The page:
Choosing your career path and your PhD – a summary

We have come to the end of the post-PhD career profile series where we’ve heard from my friends who have left academia and those who have stayed. I hope that it was useful and inspiring for those who are currently doing a PhD. You may have noticed that people left/stayed in academia for many different reasons. There isn’t a formula for what you should or shouldn’t do but I have noticed some trends which I want to summarise.

Clinical impact

Quite a few people have left academia to pursue what has been described as more clinically relevant work. E.g. medicine and the pharma industry. I think that in the past academia has been all about basic science but nowadays, funding bodies are asking for clinical relevance in project proposals and PhD students are well trained in thinking about the “Who cares?” in their work.

Independent working

It was noted by almost all who are staying in academia that they enjoy being able to work independently. Although those who have left academia have not really said they missed or disliked independent working, some do comment that they enjoy being part of a team in their new roles. Maybe this is a trait to distinguish what career path might suit you better?

Short-term goals

A few non-academics say they left because they wanted more short-term goals/things to tick off a list rather than hours and hours of work to find that something needs repeating again. And on the other side, the persevering postdocs don’t really bring this up as a negative point. Rather, many mention they love the challenges that research brings and the satisfaction when they solve it. Personally, I feel that when I complete a panel on a figure is a tick off a list. It’s just that most things take a few baby steps (optimising protocols, biological/experimental replicates) before you actually get to make a tick – and when you do, it’s very rewarding.


A few non-academics have also noted that they miss being an ‘expert’. I think this is because a PhD is a really intense relationship between the student and their research topic. Like a break up, you would miss the comfort of what you know but ultimately, if it wasn’t good for you, you’ll learn to love your new career path if it’s the ‘one’.

Permanent contracts

Many who have left academia and those who are still in it talk about wanting a permanent contract and job security. If you want to become a principal investigator leading your own research, you have to show independence and raise your own funding – I don’t think the postdocs on an academic career path mind this, what they mind is the lack of funding and how competitive it has become. It can be a bit discouraging when you think your hard work and science brilliance might not reward you with your dream job – so the ones who persevere must LOVE science A LOT.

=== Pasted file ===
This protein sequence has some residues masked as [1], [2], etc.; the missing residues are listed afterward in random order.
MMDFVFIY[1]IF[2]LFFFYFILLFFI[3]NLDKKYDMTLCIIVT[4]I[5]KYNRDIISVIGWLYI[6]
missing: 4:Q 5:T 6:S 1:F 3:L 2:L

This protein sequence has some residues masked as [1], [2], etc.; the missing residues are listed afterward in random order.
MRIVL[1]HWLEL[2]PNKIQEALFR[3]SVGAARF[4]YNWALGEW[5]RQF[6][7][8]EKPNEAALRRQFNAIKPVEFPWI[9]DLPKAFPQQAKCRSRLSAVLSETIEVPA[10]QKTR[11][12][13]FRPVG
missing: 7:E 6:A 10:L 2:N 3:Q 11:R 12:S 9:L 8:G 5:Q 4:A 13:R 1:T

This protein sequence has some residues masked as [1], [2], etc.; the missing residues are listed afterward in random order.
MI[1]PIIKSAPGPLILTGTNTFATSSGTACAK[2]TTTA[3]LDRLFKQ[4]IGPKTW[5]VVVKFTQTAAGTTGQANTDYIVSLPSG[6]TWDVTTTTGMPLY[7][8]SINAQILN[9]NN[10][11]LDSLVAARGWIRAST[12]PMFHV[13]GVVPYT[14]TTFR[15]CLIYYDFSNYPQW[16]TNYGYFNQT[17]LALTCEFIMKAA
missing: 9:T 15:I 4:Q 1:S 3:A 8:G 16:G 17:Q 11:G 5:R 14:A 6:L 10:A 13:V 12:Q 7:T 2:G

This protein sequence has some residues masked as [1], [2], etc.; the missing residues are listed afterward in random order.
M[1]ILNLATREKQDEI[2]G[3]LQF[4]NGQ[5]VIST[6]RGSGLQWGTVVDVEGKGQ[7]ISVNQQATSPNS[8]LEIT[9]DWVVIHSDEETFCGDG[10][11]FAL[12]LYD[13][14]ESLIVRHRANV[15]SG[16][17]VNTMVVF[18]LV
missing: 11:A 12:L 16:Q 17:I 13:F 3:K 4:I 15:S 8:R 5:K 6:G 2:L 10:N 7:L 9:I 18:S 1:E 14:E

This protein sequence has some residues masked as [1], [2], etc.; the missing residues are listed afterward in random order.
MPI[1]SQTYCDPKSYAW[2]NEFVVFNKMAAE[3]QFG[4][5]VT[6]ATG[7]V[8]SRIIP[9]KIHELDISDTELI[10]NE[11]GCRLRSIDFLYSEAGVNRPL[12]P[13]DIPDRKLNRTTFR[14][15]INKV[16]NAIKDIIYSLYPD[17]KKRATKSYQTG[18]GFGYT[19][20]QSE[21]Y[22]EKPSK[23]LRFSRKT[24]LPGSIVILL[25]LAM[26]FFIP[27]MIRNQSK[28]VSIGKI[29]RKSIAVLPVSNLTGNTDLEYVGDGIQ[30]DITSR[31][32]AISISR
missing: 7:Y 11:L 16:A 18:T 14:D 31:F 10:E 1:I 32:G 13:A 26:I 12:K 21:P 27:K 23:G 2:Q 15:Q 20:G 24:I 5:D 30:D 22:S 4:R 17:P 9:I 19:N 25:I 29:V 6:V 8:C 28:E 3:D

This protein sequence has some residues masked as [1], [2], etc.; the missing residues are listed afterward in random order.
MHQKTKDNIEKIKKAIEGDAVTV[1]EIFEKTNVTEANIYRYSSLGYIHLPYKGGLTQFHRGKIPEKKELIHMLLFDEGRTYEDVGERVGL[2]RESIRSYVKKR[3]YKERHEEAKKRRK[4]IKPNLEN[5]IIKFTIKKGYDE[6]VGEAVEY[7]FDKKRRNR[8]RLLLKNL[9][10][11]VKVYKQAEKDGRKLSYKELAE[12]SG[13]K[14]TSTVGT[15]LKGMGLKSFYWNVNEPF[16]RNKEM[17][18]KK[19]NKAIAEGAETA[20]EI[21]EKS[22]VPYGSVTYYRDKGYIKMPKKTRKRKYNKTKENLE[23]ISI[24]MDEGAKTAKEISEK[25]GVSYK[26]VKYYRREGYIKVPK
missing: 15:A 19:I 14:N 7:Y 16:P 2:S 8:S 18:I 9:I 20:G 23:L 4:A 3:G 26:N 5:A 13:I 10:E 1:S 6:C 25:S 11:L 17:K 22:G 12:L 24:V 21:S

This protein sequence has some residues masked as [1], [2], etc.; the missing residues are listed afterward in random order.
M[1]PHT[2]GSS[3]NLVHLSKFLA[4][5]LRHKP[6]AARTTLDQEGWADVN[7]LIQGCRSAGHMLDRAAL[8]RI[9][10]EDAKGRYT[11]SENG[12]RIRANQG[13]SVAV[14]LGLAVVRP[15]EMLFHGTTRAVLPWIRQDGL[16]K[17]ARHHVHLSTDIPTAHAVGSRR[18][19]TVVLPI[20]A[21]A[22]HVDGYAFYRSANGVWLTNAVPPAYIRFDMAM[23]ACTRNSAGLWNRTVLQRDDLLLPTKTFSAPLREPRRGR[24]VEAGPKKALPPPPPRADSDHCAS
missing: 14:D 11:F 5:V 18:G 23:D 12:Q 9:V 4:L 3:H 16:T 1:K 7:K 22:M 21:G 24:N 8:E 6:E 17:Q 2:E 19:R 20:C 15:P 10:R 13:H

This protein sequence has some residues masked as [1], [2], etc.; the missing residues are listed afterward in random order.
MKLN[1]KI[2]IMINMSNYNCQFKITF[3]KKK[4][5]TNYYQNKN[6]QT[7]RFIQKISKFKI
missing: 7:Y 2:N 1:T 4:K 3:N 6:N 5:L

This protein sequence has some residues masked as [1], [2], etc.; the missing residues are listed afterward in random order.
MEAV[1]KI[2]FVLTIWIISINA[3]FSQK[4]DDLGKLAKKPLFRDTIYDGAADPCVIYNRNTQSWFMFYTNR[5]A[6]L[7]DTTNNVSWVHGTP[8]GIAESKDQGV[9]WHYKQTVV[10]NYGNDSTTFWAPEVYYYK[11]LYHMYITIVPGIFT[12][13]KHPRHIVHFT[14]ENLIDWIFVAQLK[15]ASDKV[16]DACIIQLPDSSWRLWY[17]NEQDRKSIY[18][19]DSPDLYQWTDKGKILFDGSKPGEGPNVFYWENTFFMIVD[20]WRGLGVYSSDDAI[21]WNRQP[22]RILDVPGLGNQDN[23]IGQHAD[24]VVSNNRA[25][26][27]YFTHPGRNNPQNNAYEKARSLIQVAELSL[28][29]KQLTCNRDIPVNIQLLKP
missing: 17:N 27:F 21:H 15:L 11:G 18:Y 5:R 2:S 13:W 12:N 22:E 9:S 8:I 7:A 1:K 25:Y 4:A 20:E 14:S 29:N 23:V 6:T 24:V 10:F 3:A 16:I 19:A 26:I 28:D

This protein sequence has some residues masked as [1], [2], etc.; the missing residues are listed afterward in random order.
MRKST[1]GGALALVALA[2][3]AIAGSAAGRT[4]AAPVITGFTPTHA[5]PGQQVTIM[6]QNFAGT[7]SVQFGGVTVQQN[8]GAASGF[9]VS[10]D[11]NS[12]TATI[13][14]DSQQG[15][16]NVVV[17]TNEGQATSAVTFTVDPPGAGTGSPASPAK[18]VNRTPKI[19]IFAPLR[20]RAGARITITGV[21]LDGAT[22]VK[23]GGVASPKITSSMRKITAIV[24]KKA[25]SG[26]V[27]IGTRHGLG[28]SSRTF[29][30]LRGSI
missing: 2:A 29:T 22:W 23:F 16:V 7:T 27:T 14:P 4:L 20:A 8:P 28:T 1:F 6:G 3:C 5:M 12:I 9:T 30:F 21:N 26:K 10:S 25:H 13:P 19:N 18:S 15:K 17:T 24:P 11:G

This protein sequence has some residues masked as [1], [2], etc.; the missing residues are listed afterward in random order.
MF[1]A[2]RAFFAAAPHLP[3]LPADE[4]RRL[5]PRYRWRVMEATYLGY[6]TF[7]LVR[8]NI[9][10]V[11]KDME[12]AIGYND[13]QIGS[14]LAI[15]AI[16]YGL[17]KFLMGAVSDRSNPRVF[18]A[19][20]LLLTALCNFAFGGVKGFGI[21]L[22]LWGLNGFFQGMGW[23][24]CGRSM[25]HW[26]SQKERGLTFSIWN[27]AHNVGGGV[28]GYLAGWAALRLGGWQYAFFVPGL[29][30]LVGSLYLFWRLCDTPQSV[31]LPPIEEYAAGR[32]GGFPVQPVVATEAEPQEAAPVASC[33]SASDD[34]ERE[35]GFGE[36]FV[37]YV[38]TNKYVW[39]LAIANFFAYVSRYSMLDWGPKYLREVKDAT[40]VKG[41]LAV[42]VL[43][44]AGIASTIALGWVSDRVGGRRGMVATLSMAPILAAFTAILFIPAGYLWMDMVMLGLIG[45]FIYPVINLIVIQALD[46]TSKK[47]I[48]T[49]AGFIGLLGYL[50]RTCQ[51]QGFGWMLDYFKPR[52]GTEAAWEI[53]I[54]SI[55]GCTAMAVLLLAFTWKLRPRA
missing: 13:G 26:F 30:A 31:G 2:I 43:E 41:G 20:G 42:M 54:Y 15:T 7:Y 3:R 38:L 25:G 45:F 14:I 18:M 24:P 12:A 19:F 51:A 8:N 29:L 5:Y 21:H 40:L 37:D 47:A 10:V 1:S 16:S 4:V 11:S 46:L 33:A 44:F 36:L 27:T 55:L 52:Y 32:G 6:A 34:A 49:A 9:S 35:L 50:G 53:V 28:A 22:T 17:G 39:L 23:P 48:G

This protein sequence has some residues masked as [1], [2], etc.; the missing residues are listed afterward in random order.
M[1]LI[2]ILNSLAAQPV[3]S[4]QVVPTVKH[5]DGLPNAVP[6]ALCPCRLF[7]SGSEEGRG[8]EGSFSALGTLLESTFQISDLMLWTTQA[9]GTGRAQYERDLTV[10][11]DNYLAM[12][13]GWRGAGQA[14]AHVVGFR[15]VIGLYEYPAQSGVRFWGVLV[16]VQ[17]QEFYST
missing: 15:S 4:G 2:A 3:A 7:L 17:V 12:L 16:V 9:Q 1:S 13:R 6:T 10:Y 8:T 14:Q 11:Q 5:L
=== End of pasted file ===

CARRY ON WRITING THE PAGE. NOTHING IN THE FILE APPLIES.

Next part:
In addition to looking at the reasons of people’s career choices, I also asked them for their advice for those of you think of taking on a PhD. Read the profiles for more details but in short, here are the main points:

  • Choose your PhD supervisor carefully – speak to the lab members
  • Choose a research topic you really love or that sparks a genuine interest in you
  • Love the science process – it involves (a lot of) repeating the hypothesis/optimise- plan-experiment cycle
  • Be prepared for hard work and it not being a walk in the park
  • Take advantage of workshops and develop your transferable skills
  • If you’re thinking of taking the academic career path – publish and network!
  • Have a plan and have a plan B
  • Most important of all, enjoy it! Make friends, do fun things, and make the most of it!


I’d like to thank all my friends who took part in the mini career profile series this time! I wish them all the best of luck in their career endeavours and I look forward to a follow-up in the future!

Having friends doing postdoc in different places = reunion holidays! L-R: Néstor, Luke, Swapna, Joanna, Doug, Elaine, Amanda and Rowann in San Francisco, 2013


The career profiles might have also made some of you more confused than ever before about what to do afterwards and I want to say to these people – don’t worry! You have a whole lifetime* ahead of you and sure, the next step might be a ‘bad’ decision but it won’t be the end of the world and it may actually be a ‘good’ decision where you’ve a) learnt more about what you really want to do and b) picked up some more or developed existing skills. Everything you do will be character building. I am telling you this from my own experience; I’ve learnt that if it’s really where your heart lays, it won’t be too late to get back on track. (But it has been and will continue to be a lot more hard work.)

Like Aaliyah sings, “If at first you don’t succeed, dust yourself off and try again!”

*Not a whole lifetime but definitely more time than you think (I mean, we are going to be working until we’re 70)! For those of us aiming for an academic career path, some Research Councils have lifted the ‘years post PhD’ limit which will buy us a li’l bit of time too.


One thought on “Choosing your career path and your PhD – a summary

Leave a Reply

Fill in your details below or click an icon to log in: Logo

You are commenting using your account. Log Out /  Change )

Google+ photo

You are commenting using your Google+ account. Log Out /  Change )

Twitter picture

You are commenting using your Twitter account. Log Out /  Change )

Facebook photo

You are commenting using your Facebook account. Log Out /  Change )

Connecting to %s